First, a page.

Dr Suman Sahai is a scientist and chairperson of Gene Campaign, working on food and nutrition. She can be reached

Thursday, November 14, 2013

Interview – Responses of Dr Suman Sahai

High Priority Areas in India
·         Government should focus first on inputs for increasing agricultural productivity. Seeds, soil health and water should be the priority for investment within inputs,.
·         Besides increasing productivity, other goals should be improving the small and marginal farmers’ access to credit, insurance and markets
·         Rain-fed area should be the priority focus rather than the irrigated area since two-thirds of India’s agricultural land is rain-fed.
·         In terms of regional focus, states like Jharkhand, Uttarakhand, Chhattisgarh, Uttaranchal and Jammu & Kashmir should be prioritized. Also, nothing has been done to improve the productivity in mountain regions, especially in Uttaranchal and Jammu & Kashmir.
·         Agriculture should be made sustainable and the foundation should be on a broad genetic base. Narrow genetic base makes crops vulnerable to pests and diseases. Genetic diversity provides resistance to pests and diseases and resilience to climate change.

Agricultural Situation in Targeted States
·         Bihar has a lot of water resources, irrigation access and fertile soil. The state is more a victim of bad governance (e.g., land reforms never happened in Bihar). Jharkhand, which was earlier a part of Bihar, requires much more attention as it has bad soil and dearth of water resources.
·         Uttar Pradesh also has sufficient access to irrigation and fertile soil. Focus should be on Eastern Uttar Pradesh as Western UP is a green revolution area.
·         Odisha is underdeveloped but has resources. The Kalahandi-Balangir-Koraput (KBK) districts in Odisha are together known as the starvation belt despite having enough rice production. This is because majority of the rice produced is traded out.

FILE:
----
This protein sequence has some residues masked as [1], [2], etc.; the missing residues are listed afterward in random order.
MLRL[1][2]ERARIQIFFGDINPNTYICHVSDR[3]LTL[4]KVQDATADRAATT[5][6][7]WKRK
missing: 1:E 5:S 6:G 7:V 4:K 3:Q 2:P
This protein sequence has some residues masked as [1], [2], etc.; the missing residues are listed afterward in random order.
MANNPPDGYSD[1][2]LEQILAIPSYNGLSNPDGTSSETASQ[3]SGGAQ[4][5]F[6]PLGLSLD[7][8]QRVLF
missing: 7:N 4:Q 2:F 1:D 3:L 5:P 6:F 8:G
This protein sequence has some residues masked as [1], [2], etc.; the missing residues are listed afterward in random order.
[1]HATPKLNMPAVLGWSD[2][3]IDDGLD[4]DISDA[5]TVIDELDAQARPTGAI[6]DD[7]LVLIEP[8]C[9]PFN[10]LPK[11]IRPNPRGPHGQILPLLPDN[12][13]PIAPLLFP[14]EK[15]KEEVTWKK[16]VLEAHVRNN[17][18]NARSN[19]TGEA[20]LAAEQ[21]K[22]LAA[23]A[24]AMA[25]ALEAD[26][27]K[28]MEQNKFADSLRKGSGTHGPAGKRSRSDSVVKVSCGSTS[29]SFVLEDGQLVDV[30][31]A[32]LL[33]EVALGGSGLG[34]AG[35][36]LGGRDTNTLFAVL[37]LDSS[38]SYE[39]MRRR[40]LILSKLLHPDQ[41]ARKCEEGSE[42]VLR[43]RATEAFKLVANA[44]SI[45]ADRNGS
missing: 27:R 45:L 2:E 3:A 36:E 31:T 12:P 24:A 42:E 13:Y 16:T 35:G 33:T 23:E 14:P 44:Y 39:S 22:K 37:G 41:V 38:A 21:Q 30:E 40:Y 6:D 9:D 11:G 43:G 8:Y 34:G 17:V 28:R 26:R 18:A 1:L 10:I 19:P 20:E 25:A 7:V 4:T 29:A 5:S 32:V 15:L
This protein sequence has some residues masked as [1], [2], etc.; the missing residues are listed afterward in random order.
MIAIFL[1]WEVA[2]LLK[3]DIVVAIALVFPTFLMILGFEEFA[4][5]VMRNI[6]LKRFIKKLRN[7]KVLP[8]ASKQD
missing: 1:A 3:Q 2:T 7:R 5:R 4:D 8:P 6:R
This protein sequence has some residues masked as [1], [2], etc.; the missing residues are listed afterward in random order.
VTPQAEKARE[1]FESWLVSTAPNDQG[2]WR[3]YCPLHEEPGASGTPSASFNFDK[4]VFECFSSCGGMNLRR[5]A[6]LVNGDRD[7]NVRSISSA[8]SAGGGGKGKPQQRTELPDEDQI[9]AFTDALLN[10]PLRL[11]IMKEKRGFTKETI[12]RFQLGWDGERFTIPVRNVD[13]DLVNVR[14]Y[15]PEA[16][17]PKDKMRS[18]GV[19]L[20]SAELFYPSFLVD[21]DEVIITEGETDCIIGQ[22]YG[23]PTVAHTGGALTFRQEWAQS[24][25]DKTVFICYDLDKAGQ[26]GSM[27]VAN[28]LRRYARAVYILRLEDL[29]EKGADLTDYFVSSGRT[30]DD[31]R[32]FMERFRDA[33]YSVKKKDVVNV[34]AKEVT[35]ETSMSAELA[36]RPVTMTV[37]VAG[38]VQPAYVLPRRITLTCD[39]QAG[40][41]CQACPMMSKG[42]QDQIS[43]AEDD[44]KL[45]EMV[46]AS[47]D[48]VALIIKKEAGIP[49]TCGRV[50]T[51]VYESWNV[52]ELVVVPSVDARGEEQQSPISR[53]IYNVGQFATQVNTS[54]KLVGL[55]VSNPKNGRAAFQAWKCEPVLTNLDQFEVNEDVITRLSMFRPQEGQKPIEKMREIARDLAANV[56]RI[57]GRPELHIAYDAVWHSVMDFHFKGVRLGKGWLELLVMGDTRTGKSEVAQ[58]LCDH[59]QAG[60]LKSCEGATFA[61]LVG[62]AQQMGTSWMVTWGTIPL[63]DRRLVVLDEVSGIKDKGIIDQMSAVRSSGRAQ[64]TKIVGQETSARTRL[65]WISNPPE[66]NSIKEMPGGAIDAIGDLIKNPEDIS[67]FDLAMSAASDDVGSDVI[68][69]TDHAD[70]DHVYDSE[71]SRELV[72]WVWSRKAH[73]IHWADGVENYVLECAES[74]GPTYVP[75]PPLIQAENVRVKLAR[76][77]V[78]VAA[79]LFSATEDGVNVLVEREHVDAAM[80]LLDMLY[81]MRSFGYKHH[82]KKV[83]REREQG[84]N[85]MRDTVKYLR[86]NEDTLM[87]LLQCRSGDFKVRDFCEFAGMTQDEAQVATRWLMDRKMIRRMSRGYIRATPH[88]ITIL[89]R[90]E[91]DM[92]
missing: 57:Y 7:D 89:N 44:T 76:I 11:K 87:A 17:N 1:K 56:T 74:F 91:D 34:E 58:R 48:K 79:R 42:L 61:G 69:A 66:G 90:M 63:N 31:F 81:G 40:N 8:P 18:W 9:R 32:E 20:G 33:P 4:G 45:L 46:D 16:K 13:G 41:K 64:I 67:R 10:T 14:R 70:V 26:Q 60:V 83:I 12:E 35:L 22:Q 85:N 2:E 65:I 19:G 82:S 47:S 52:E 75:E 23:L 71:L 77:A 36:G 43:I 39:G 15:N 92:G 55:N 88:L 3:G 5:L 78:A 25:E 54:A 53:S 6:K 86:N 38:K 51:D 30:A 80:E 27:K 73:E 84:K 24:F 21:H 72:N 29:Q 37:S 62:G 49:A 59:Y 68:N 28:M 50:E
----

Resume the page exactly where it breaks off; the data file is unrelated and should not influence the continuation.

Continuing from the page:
Small and Marginal Farmers
·         Most of the farmers in rain-fed areas are small and marginal farmers
·         Crops: The basket of small and marginal farmers in rain-fed areas include only one crop – the kharif (summer) crop which is mainly rice. No second crop is usually possible in rain-fed areas due to low availability of water in the winter season. The basket of small and marginal farmers in irrigated areas includes both a summer crop (mainly rice) and a winter crop (mainly wheat, mustard, potato or vegetables)
·         Income: Income varies from state to state and also dependent on the crops grown. But one trend which is uniform is that none of the small and marginal farmers are able to have a surplus in India. Farmers in irrigated areas are better off than farmers in rain-fed areas as they have the buffer of second crop. Small and marginal farmers also work on large lands as laborers ,especially during sowing, harvesting threshing etc., to earn extra income.
·         Yield: Agricultural yield on a small land is higher than a large land provided all inputs – credit, insurance, seeds, water and good soil are available. This is because a small and marginal farmer works on his own on a small land and therefore, dedication level is much higher than working as a laborer on a large land. However, in India, small and marginal farmers do not have required inputs to attain that yield. Normally, small and marginal farmers have the worst soil. They require credit to procure required inputs which is again not available.